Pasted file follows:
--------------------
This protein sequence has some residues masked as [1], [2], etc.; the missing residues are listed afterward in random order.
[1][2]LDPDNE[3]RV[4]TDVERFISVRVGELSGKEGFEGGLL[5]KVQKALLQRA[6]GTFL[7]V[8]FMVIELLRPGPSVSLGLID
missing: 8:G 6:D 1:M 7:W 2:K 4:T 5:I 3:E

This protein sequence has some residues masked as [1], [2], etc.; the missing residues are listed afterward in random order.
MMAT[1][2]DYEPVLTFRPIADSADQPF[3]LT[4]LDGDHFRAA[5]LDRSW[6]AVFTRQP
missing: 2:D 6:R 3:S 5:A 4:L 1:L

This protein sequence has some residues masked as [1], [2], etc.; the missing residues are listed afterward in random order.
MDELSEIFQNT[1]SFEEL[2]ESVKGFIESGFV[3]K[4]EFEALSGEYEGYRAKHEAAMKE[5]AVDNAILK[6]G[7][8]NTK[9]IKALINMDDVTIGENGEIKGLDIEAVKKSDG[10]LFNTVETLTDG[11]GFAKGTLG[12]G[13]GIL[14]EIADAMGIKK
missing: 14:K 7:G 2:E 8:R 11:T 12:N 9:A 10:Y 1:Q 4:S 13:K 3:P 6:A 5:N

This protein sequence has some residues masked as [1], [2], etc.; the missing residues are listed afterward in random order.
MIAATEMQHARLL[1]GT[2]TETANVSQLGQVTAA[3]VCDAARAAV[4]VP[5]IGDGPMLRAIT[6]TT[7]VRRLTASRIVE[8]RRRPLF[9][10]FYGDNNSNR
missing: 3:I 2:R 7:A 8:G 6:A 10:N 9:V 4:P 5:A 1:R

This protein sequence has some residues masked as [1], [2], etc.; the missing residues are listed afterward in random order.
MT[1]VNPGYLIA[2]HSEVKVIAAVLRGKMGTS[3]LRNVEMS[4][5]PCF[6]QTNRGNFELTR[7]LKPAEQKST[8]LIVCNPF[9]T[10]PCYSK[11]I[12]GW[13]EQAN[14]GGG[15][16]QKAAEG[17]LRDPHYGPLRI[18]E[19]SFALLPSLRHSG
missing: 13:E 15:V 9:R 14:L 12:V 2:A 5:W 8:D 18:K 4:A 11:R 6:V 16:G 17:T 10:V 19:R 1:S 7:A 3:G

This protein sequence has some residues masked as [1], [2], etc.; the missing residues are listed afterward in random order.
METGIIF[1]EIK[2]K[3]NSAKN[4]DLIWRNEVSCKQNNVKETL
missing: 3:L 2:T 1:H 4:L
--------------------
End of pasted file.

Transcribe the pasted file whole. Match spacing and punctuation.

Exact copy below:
This protein sequence has some residues masked as [1], [2], etc.; the missing residues are listed afterward in random order.
[1][2]LDPDNE[3]RV[4]TDVERFISVRVGELSGKEGFEGGLL[5]KVQKALLQRA[6]GTFL[7]V[8]FMVIELLRPGPSVSLGLID
missing: 8:G 6:D 1:M 7:W 2:K 4:T 5:I 3:E

This protein sequence has some residues masked as [1], [2], etc.; the missing residues are listed afterward in random order.
MMAT[1][2]DYEPVLTFRPIADSADQPF[3]LT[4]LDGDHFRAA[5]LDRSW[6]AVFTRQP
missing: 2:D 6:R 3:S 5:A 4:L 1:L

This protein sequence has some residues masked as [1], [2], etc.; the missing residues are listed afterward in random order.
MDELSEIFQNT[1]SFEEL[2]ESVKGFIESGFV[3]K[4]EFEALSGEYEGYRAKHEAAMKE[5]AVDNAILK[6]G[7][8]NTK[9]IKALINMDDVTIGENGEIKGLDIEAVKKSDG[10]LFNTVETLTDG[11]GFAKGTLG[12]G[13]GIL[14]EIADAMGIKK
missing: 14:K 7:G 2:E 8:R 11:T 12:N 9:A 10:Y 1:Q 4:S 13:K 3:P 6:A 5:N

This protein sequence has some residues masked as [1], [2], etc.; the missing residues are listed afterward in random order.
MIAATEMQHARLL[1]GT[2]TETANVSQLGQVTAA[3]VCDAARAAV[4]VP[5]IGDGPMLRAIT[6]TT[7]VRRLTASRIVE[8]RRRPLF[9][10]FYGDNNSNR
missing: 3:I 2:R 7:A 8:G 6:A 10:N 9:V 4:P 5:A 1:R

This protein sequence has some residues masked as [1], [2], etc.; the missing residues are listed afterward in random order.
MT[1]VNPGYLIA[2]HSEVKVIAAVLRGKMGTS[3]LRNVEMS[4][5]PCF[6]QTNRGNFELTR[7]LKPAEQKST[8]LIVCNPF[9]T[10]PCYSK[11]I[12]GW[13]EQAN[14]GGG[15][16]QKAAEG[17]LRDPHYGPLRI[18]E[19]SFALLPSLRHSG
missing: 13:E 15:V 9:R 14:L 12:V 2:A 5:W 8:D 18:K 4:A 11:R 6:V 16:G 17:T 10:V 19:R 1:S 7:A 3:G

This protein sequence has some residues masked as [1], [2], etc.; the missing residues are listed afterward in random order.
METGIIF[1]EIK[2]K[3]NSAKN[4]DLIWRNEVSCKQNNVKETL
missing: 3:L 2:T 1:H 4:L